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Iran postpones any nuclear talks until late August

Iran will not hold talks with the West over its nuclear program until late August to "punish" world powers for imposing tougher sanctions against the country, President Mahmoud Ahmadinejad said Monday.
/ Source: The Associated Press

Iran will not hold talks with the West over its nuclear program until late August to "punish" world powers for imposing tougher sanctions against the country, President Mahmoud Ahmadinejad said Monday.

He also vowed that Iran will retaliate should its ships be searched over suspicions that the cargo may violate the new sanctions approved by the U.N. Security Council earlier this month.

The European Union and U.S. Congress followed with additional new punishing measures of their own to discourage the Iranian government from continuing its uranium enrichment program, which they fear could be used to produce a nuclear weapon.

Russia's U.N. Ambassador Vitaly Churkin criticized all measures that go beyond U.N. sanctions, "especially ones of an extra-territorial nature," and said countries should "refrain" from imposing them.

He told the U.N. Security Council it was "unacceptable" that "third states" had stopped shipments to Iran that are allowed under council resolutions.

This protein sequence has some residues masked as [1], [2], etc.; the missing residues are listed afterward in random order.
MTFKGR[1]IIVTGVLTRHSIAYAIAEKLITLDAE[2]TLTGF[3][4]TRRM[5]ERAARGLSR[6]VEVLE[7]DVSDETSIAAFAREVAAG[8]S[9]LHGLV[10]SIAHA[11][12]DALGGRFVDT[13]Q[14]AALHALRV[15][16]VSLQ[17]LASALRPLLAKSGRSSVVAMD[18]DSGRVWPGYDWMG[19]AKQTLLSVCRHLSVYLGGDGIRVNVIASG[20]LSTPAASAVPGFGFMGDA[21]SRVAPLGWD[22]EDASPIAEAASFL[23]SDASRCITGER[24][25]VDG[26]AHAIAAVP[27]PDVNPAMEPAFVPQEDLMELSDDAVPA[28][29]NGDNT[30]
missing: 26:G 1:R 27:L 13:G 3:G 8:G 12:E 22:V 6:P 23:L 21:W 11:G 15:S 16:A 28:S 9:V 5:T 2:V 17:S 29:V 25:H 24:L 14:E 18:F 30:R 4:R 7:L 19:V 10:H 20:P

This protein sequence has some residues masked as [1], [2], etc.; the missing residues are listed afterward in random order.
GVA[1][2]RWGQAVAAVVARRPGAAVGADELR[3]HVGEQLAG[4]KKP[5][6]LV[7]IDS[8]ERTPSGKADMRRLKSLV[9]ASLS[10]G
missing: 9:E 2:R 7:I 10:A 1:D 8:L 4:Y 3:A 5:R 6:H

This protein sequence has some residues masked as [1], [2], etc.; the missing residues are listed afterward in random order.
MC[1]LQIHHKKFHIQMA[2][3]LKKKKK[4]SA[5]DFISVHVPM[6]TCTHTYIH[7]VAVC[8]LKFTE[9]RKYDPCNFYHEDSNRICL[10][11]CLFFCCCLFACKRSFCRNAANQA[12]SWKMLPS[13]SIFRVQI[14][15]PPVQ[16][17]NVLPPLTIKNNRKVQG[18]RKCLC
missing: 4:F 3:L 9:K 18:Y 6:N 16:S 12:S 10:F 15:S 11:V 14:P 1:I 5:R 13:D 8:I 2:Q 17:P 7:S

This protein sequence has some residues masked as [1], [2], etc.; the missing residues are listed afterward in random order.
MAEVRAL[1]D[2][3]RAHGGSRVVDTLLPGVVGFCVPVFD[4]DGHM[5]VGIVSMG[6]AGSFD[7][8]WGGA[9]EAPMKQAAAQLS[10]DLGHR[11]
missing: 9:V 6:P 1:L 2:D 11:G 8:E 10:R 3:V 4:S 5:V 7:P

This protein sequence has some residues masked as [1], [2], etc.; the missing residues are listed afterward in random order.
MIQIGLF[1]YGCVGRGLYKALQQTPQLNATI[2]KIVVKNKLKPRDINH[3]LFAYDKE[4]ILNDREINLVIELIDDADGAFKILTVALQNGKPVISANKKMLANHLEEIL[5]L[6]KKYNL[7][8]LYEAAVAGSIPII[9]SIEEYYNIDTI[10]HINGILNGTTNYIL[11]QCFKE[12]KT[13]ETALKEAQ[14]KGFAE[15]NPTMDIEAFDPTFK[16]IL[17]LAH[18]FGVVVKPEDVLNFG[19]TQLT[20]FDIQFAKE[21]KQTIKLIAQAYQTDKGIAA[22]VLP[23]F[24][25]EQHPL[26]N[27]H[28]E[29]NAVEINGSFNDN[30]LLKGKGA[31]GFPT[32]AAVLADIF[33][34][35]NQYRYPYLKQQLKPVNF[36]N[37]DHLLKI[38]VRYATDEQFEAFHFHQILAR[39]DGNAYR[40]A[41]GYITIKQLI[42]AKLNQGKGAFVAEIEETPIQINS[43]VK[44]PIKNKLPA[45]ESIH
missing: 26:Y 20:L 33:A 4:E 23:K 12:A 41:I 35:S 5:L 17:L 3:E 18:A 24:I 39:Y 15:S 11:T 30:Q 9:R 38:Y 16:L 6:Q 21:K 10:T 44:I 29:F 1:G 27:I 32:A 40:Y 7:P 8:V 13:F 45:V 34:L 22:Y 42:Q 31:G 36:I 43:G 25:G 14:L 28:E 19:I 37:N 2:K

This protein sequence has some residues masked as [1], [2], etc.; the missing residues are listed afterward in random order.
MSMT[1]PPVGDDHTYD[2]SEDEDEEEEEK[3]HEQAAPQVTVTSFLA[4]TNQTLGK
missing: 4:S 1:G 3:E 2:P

Diplomats said this was an apparent reference to Germany's seizure of items bound for Iran's Russian-built Bushehr nuclear reactor, which are exempt under U.N. sanctions but not under the tougher EU sanctions.

Iran insists its program is for peaceful purposes, aimed solely at producing nuclear energy.

Ahmadinejad accused the world powers of approving the latest sanctions to give them the upper hand in talks over the issue.

"We call this bad behavior," he told a news conference, adding talks on the issue would be postponed until the end of the Iranian month of Mordad, which would be about Aug. 20. "This is a fine to punish them a bit so that they learn the custom of dialogue with our nation."

The Iranian leader also set three conditions for an eventual resumption of talks, saying countries who want to participate should make clear whether they oppose Israel's purported atomic arsenal, whether they support the Nonproliferation Treaty and whether they want to be friends or enemies with Iran.

However, he said, participation in the talks was not contingent on the answers.

The U.S. and its allies accuse Iran of seeking to use its civilian nuclear program as a cover to develop atomic weapons. Iran has denied the charge.

The new U.N. sanctions call for an asset freeze of another 40 additional companies and organizations, including 15 linked to Iran's powerful Revolutionary Guard and 22 involved in nuclear or ballistic missile activities. The resolution also bans Iran from pursuing "any activity related to ballistic missiles capable of delivering nuclear weapons."

It also bars Iranian investment in activities such as uranium mining, and prohibits Iran from buying several categories of heavy weapons, including attack helicopters and missiles.

The Security Council received a briefing Monday from Japan's U.N. Ambassador Yukio Takasu who chairs the committee monitoring sanctions against Iran.